Cold Mac & Cheese and other musings

March 10, 2010

Dead Man’s Hand – II

Filed under: Creative Writing — D.J. Lutz @ 2:10 am
Tags: ,

Calvin noticed the squad car pulling up to the marina. Time to put this away. Calvin surreptitiously put the Sig in his back holster and untucked his shirt. The patrolman was still inside his car, talking on his radio. Probably checking with dispatch to let them know he was there and to see if there were any new details. Leaving the safety of the vehicle, the officer surveyed the area, hand on his still holstered service weapon. Calvin knew better than to approach quickly; a call that starts with ‘shots fired’ gets the adrenaline going. You never know who the bad guys are, either, until the situation allows. The last thing Calvin Baxter wanted to create was a headline in tomorrow’s paper that read “Retired Detective Killed by Mistake.”

“Do you know anything about a disturbance in the area?”

The officer, a Corporal, had observed no one else in the area and as such had approached Calvin.
“Yes, sir. I made the call to 911. I’m Detective Baxter, Norfolk, retired.”
“Officer Barrett. Dispatch told me there was a gold shield here somewhere. So, what do we have? Who got shot?”
Calvin pointed to the marina office. “I was on my boat, down at the end of the pier. Heard a single shot come from inside the office there, so I made the call. Some guys on that big boat over there tell me that their buddy is in the office somewhere.”

“Could have walked into a robbery,” Barrett offered. Calvin glanced over at the office. “Yeah, I thought so, too, but I haven’t seen anyone come out yet, and it’s been a good five minutes.”

“ Any other exits?”

Calvin thought for a moment. “You got the front door there, and…to the best of my knowledge there isn’t a back door.” Calvin then realized that he really didn’t know about other exits. He had never seen one, but that did not mean there wasn’t one. “We better check,” he hedged.

Barrett, still with his hand on the top of his pistol, walked around the side of the small office. “No back door, although there does seem to be some sort of chute leading into the water. Any idea about that?”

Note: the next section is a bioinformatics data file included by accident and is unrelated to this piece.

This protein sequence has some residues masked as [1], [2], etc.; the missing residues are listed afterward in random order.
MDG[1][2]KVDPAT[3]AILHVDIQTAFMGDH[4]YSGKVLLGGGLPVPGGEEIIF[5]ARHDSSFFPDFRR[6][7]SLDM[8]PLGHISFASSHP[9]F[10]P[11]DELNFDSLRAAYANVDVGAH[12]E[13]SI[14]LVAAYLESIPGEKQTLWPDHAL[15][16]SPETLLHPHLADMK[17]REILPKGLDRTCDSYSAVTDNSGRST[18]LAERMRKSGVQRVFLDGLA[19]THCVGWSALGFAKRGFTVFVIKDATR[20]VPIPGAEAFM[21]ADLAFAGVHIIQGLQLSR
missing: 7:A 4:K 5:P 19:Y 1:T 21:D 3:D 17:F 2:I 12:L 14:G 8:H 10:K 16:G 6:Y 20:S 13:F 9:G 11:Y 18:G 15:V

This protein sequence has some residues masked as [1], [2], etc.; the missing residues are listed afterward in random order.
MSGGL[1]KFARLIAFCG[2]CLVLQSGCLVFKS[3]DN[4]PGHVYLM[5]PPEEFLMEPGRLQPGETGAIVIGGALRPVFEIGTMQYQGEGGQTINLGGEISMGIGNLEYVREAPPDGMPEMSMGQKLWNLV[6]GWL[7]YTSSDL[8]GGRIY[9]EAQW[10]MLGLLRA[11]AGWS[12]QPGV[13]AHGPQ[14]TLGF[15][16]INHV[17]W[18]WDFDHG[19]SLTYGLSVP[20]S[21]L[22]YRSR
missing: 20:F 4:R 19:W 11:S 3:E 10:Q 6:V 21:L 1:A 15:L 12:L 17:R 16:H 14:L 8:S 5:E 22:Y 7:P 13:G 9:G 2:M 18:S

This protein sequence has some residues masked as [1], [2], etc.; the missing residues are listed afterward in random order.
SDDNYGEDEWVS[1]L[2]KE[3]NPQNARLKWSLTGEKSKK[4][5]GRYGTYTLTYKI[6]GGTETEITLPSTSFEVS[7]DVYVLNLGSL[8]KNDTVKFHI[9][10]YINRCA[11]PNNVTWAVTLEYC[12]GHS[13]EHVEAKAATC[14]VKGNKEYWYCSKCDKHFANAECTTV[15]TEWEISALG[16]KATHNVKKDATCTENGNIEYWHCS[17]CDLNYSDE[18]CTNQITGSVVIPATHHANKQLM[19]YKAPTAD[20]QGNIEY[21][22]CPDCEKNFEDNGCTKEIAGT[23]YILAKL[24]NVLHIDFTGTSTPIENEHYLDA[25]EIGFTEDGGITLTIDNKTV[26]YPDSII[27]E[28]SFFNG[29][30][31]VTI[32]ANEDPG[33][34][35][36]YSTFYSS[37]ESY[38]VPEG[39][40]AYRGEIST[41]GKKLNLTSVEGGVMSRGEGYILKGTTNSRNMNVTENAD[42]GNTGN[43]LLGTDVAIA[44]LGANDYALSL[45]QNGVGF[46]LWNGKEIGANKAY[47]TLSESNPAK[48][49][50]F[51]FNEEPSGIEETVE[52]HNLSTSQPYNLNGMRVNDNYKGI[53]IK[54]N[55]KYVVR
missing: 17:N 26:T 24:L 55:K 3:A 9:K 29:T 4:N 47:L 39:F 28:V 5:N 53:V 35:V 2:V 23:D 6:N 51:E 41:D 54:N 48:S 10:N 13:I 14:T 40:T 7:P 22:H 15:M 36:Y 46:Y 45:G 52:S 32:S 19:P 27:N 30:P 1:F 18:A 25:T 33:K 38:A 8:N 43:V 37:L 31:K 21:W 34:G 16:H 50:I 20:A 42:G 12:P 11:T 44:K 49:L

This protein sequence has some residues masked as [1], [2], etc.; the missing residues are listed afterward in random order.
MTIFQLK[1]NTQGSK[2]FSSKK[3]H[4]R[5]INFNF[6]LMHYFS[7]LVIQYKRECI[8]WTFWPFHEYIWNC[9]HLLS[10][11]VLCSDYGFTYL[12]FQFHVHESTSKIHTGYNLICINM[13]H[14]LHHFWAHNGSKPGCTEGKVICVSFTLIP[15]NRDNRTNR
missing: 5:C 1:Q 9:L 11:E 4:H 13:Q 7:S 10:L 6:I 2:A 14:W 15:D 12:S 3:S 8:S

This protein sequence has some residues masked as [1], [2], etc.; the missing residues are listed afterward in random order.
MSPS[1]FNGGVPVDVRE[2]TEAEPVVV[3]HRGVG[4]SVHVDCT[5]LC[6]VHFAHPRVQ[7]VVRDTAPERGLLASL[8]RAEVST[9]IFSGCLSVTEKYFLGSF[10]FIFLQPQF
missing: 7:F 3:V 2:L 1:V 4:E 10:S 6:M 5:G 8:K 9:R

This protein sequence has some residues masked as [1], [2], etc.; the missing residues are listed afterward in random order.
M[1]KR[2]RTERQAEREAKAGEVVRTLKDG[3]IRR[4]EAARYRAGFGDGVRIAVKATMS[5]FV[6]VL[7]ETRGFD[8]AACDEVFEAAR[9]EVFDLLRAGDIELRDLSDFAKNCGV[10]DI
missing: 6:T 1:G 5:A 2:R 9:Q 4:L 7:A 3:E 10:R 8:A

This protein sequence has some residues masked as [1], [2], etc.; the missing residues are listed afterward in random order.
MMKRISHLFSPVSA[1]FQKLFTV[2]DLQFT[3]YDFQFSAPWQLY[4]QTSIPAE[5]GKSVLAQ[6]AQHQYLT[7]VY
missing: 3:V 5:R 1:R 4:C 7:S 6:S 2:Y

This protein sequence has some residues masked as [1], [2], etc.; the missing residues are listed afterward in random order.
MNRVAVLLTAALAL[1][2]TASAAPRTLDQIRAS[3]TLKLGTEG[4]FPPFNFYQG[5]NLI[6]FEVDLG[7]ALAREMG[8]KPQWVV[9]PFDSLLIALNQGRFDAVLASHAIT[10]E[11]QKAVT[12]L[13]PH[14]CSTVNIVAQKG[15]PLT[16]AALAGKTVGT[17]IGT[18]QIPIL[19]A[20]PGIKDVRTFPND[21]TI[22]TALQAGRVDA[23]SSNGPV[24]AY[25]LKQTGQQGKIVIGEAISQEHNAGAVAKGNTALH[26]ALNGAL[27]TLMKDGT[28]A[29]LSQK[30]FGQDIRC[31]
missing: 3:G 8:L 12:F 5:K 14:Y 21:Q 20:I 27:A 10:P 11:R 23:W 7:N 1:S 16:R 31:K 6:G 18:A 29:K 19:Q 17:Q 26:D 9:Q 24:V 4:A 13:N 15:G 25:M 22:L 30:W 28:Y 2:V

Calvin’s eyes lit up. “The chum chute. Of course! Yes, there is an old bit of ductwork going down to the water. It’s where boats used to pull up and get their bait. Old man Drake would just weigh out how ever many pounds of chum you wanted and then send it down the chute into the buckets on deck. I don’t think you can use it now, though. He built some storage down there, sort of blocking the way of the chute, once boats became too big to slip up to the office.”

“Could someone slide down there?”

“I suppose they could. Be awful damn nasty though. You would really have to know what you were doing to make it all the way down without causing a noticeable splash. Didn’t hear anything like that.”

Corporal Barrett pulled his gun from the hard plastic speed holster. “Well, someone shot something. Time to take a look.”

The windows had slightly opaque white curtains; he strained to get a good look in.
“See anyone?”
“There’s a guy sitting at the desk. I think we may have a suicide.”

With his free hand, the officer reached for his radio mike, draped over his left shoulder and threaded through the epaulets of his well-ironed, military-creased shirt. “Dispatch, 105.”
“Go ahead 105.”
“10 – 54. Send Rescue, 67th Street Marina. At least one victim.” Possible dead body, man, this keeps getting better and better.
“Ten four.”

Barrett, gun in hand, lead the way to the door. Calvin instinctively put his hand behind his back, just in case…
The door wasn’t locked, after all, the marina office was technically open for business. Normally Kay would have been there at the front counter. The question was…if there was a dead body in the back office, was there a live body anywhere else? Fortunately, the marina office wasn’t too terribly complicated a structure. One main room, rectangular, about 40 by 50 feet, with a small office in the back, cordoned off with a set of love beads, probably original to the early 70’s construction. The bait freezers and chum chute took up an entire wall.

“Clear.” Corporal Barrett put his gun back in the holster, a distinct click sounding as it snapped into place.

The siren from the volunteer rescue squad was becoming more and more audible as Calvin pulled the beads away from the doorway, allowing Dallas Barrett to take account of the bloody scene in the office.
“Have to wait for the coroner to call it, but it sure looks like a suicide. Safe’s closed, no sign of struggle. God only knows why he did it…”
“The guys on the boat looked to be playing cards, gambling problem? Maybe Kay can tell us something.”
“Who’s Kay?”
“Kay, the counter girl. She was loading supplies onto my boat when we heard the shot. She’s still down there if you want to ask her anything.”

The rescue squad had arrived. It took less than a minute to call it. Dead. Not mostly dead. All the way dead. Just by the nature of the death, photos were taken from every angle. There did not seem to be any other evidence to process; everyone agreed that suicide was the most likely scenario.

“What a mess. Must have been a hollow point to tear up the chest like that,” Barrett observed. While the entry wound was not too traumatic, the rest of the chest cavity was in total disarray, half of it blown out the exit wound. What neither Dallas Barrett nor Calvin Baxter could have known, or seen at this point, was the original, fatal wound. A wound caused by an ice pick…

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